After last season’s thrilling title race between two dominant teams, Manchester City eked out Liverpool to become repeat champions. Heading into the 2019-20 campaign, City remain betting favorites, but Liverpool return with the same core, and the rest of the top six have bolstered their squads with the hopes of staying in contention. Here, Ringer staffers predict how the new Premier League season will unfold.
1. What will it take to prevent a Manchester City three-peat?
Conor Nevins: Liverpool has to take four, if not six, points from City from their two meetings. City’s 2-1 win over Liverpool in January cut Liverpool’s lead at the top from seven to four points. Jürgen Klopp’s team can’t rely on the rest of the league to take points from City—they have to inflict maximum damage themselves. Also, injuries: City are perilously thin at center back.
Micah Peters: For Liverpool to have their second, successive, best-ever season in the Premier League era. Also, since that wasn’t enough the first time, divine intervention.
David Lara: An FA investigation.
Ronak Nair: At this point, it really seems like the answer is nothing. Just look at how many things went right for Liverpool last season only for them to finish in second with a measly 97 points: They had two Golden Boot winners in Mohamed Salah and Sadio Mané; a world-class defense including Virgil van Dijk and Alisson; and several last-second miracles to salvage points throughout the year, including the Riyad Mahrez missed penalty, the Daniel Sturridge goal against Chelsea, the Divock Origi goal against Everton, and the Toby Alderweireld own goal. It’s hard to see a season like last year happening for Liverpool again.
Michael Baumann: A combination of unlucky bounces, blindingly great play by at least one of Spurs or Liverpool, and the collapse of the worldwide oil market before the winter transfer window.
Miles Surrey: Considering a near-immaculate season from Liverpool wasn’t enough to take down City last year—though winning the Champions League was certainly a nice consolation prize—it’s hard to foresee anything but a three-peat. Beyond the Reds’ stellar run, City were effectively without one of their best players (Kevin De Bruyne) and didn’t have a like-for-like Fernandinho replacement, which they’ve now got after signing Rodri from Atlético Madrid. It’s Pep’s world; we’re just living among his questionable fashion choices. City will prevail, barring a club-wide case of the bubonic plague.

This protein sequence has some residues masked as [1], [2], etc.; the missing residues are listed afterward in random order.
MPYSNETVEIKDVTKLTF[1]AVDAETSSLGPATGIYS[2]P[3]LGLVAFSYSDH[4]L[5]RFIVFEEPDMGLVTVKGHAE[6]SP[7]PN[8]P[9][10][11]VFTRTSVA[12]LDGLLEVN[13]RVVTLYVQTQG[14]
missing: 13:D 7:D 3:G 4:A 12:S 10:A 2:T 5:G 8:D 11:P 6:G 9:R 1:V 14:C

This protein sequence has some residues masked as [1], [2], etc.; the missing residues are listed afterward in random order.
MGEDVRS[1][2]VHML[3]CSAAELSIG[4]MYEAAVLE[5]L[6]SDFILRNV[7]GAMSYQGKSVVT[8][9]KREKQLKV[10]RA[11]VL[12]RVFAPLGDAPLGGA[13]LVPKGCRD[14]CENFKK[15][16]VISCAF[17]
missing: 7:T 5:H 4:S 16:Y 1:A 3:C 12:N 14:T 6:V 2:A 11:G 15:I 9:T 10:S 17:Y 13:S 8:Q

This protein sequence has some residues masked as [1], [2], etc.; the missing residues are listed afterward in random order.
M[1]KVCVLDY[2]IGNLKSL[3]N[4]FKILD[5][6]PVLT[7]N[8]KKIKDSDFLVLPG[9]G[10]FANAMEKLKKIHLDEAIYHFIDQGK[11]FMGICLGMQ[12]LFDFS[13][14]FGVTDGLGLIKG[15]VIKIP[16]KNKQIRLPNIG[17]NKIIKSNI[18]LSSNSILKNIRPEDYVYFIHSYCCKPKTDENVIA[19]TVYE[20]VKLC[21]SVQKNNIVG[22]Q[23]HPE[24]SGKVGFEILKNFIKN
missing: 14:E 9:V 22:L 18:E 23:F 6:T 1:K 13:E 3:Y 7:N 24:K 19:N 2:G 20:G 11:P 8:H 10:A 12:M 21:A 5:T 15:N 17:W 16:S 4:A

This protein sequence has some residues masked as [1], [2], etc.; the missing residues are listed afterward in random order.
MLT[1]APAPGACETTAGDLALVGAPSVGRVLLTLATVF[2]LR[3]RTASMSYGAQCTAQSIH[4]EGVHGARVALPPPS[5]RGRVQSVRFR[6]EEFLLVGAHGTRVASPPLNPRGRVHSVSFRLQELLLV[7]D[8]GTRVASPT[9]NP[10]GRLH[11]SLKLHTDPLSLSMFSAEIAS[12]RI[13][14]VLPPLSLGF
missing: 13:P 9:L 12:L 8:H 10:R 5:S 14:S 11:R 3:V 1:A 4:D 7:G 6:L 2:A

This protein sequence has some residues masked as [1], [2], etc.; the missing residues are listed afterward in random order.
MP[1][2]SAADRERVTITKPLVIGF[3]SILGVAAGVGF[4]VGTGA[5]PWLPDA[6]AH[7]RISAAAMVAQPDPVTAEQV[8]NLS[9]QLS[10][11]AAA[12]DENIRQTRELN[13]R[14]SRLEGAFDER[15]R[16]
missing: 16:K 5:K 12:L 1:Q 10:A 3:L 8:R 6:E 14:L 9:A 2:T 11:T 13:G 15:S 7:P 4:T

Donnie Kwak: I could see Pep (and the City ownership group) becoming so obsessed with European glory that the Champions League trophy becomes the win-at-all-costs holy grail over another Premier League title. In which case we might experience a reverse of last season’s end result at the close of this one: Klopp atop the PL, Pep lifting ol’ jug ears.
Shaker Samman: [Pokes Naby Keïta with a stick] Do something.
2. What was the best buy of the transfer window?
Nair: Moise Kean to Everton. Kean looked really impressive in the limited playing time he had for Juventus, and he’s only 19 years old. For a club like Everton looking to take the next step into the top tier of the league, they may have found a centerpiece to build around for years to come.
Baumann: Everton’s losing Idrissa Gueye was rough, but reinvesting that money immediately into Moise Kean was extremely smart. Kean doesn’t plug the hole in midfield, but Everton’s been known to develop the occasional wildly talented teenage striker.
Surrey: The team still has a lot of question marks, but Manchester United’s scooping up Aaron Wan-Bissaka for less than 50 million pounds in this market is a great bit of business. Plus, Spurs finally getting transfer money to spend and using it on Lyon’s Tanguy Ndombélé, adding him to the heart of a midfield occupied by Harry Winks and Moussa Sissoko, means they don’t have to start Harry Winks and Moussa Sissoko every week.
Nevins: Harry Maguire. He might not become a future Ballon d’Or contender, like van Dijk, or have quite as high of a ceiling as Juventus’s Matthijs de Ligt, but he’s a massive upgrade from any defender currently on Manchester United’s roster and an automatic starter at a desperate position of need. If Maguire can shore up United’s backline and raise the level of his center back partner—like Victor Lindelöf—he can begin to justify his price right away.